Much has been made, including in these pages, of Joachim Löw’s decision to deploy his best defensive midfielder at right wing-back at Euro 2020. Never mind Joshua Kimmich, though. On Saturday afternoon, Löw’s best attacking midfielder was left alone and desperate in central defence as Cristiano Ronaldo and Diogo Jota bore their teeth and bore down on Germany’s goal.
For the first 14 minutes of the Group F clash against Portugal, Havertz had been a different kind of central – key to his side’s courageous start against the European champions, as Germany performed (and, perhaps more importantly, behaved) as if they were on the same level as Fernando Santos’ team.
Havertz was embodying Germany’s endeavour in Munich, shimmying through the Portugal box in the opening 60 seconds, testing Rui Patricio with a low, driven shot shortly thereafter, and keeping enough composure to pull off the deftest of nutmegs in the visitors’ box.
Then, all of a sudden, the midfielder was embodying Germany’s disastrous lack of wherewithal, stranded between Jota and Ronaldo up the other end of the pitch, as the former slipped the ball to the latter for the Portugal captain to net the most efficient of smash-and-grab goals.
In that moment, the hole Germany have diligently dug for themselves over the course of three years appeared as deep as ever, but when they needed composure and character, there was Havertz.
The 22-year-old demonstrated his precocious big-game presence just weeks ago as he scored the winning goal for Chelsea in their Champions League final victory over Manchester City, and Havertz was able to replicate elements of that showing here.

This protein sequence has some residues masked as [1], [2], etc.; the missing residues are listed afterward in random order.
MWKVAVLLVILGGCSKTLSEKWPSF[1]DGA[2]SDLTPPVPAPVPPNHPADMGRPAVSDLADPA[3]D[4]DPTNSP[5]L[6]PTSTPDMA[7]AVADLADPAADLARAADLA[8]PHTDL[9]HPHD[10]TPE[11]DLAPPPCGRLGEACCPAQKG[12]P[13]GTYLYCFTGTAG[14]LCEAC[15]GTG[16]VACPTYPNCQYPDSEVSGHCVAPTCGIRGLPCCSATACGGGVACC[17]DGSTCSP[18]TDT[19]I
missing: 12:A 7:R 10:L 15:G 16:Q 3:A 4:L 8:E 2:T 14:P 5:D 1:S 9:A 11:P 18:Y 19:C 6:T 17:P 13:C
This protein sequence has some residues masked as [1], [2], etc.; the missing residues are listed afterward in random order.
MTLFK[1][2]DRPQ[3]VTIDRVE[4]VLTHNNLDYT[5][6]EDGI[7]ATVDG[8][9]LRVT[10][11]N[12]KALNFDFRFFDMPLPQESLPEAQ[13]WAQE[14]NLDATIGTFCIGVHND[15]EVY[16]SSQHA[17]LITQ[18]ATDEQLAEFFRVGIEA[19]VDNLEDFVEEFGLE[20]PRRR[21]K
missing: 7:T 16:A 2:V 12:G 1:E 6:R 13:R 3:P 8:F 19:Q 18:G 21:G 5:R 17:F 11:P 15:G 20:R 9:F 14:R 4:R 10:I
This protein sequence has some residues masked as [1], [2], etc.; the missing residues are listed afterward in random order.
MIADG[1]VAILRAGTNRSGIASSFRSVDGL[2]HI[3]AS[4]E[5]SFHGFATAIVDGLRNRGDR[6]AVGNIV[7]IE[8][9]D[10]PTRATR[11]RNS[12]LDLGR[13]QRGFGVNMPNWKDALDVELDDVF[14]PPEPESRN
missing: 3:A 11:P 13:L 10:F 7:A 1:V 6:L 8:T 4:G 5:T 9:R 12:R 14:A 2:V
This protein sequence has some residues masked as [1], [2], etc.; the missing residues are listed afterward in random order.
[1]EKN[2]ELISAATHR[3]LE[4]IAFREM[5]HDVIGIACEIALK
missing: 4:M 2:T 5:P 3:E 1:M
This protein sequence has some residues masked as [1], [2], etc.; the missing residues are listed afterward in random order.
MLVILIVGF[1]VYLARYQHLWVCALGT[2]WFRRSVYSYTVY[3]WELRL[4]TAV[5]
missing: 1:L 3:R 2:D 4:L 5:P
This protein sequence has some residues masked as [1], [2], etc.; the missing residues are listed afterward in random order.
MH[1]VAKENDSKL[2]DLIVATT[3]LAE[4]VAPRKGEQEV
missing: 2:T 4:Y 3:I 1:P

There was no hiding in that dark German hole. Havertz, one of die Mannschaft’s new breed, was determined to inspire a Germany display of old.
The midfielder had been stationed by Löw on the left of a front three, but that forward line is designed to be fluid, with Havertz, Thomas Müller and Serge Gnabry all having experience of playing both out wide and centrally.
As such, Havertz seemed to be everywhere – in the final third, that is, and thankfully not in his own half as an involuntary centre-back, as he had been for Portugal’s opener.
Indeed, he popped up in the middle of the visitors’ box on 35 minutes as Robin Gosens volleyed the ball at the back post for the second time in the game. The first time, with a more acrobatic effort, Gosens had found the net but was denied a goal due to Gnabry straying offside. This time, Havertz raced onto the end of the left-back’s ball – or he would have, had it not been for Ruben Dias, who diverted the cross into his own net.
A second own goal followed for the Portuguese four minutes later, with Raphael Guerreiro the unfortunate defender on this occasion as Havertz again made a nuisance of himself, ensuring Germany led 2-1 at the break.
Then, early in the second half, Gosens and Havertz recreated the hosts’ first goal, except this time Havertz did beat Dias to the ball, turning it into the net to extend Germany’s lead.
Havertz even played a role as Gosens himself got on the scoresheet, the Chelsea youngster’s leap distracting the Portugal defence so that the defender could head home at the back post.
Gosens soon exited and there were unsurprising slip-ups from Germany at the back as the game progressed, allowing Portugal to pull one back, but that move for 4-1 – as well as much of Germany’s performance here – seemed to at last vindicate Löw’s decision to play five in defence and use Kimmich, who provided the actual assist for Gosens, out on the right.
As Löw’s defenders begin to figure out where they should be, their coach can count on the fact that Havertz will be everywhere – though, as the back five settle, that will thankfully cease to include centre-back.
This was an imperfect display from Germany but in some ways a perfect response to their 1-0 defeat by France earlier this week, and of the positives that Löw will take from this result, the performance of Havertz will be among the most encouraging.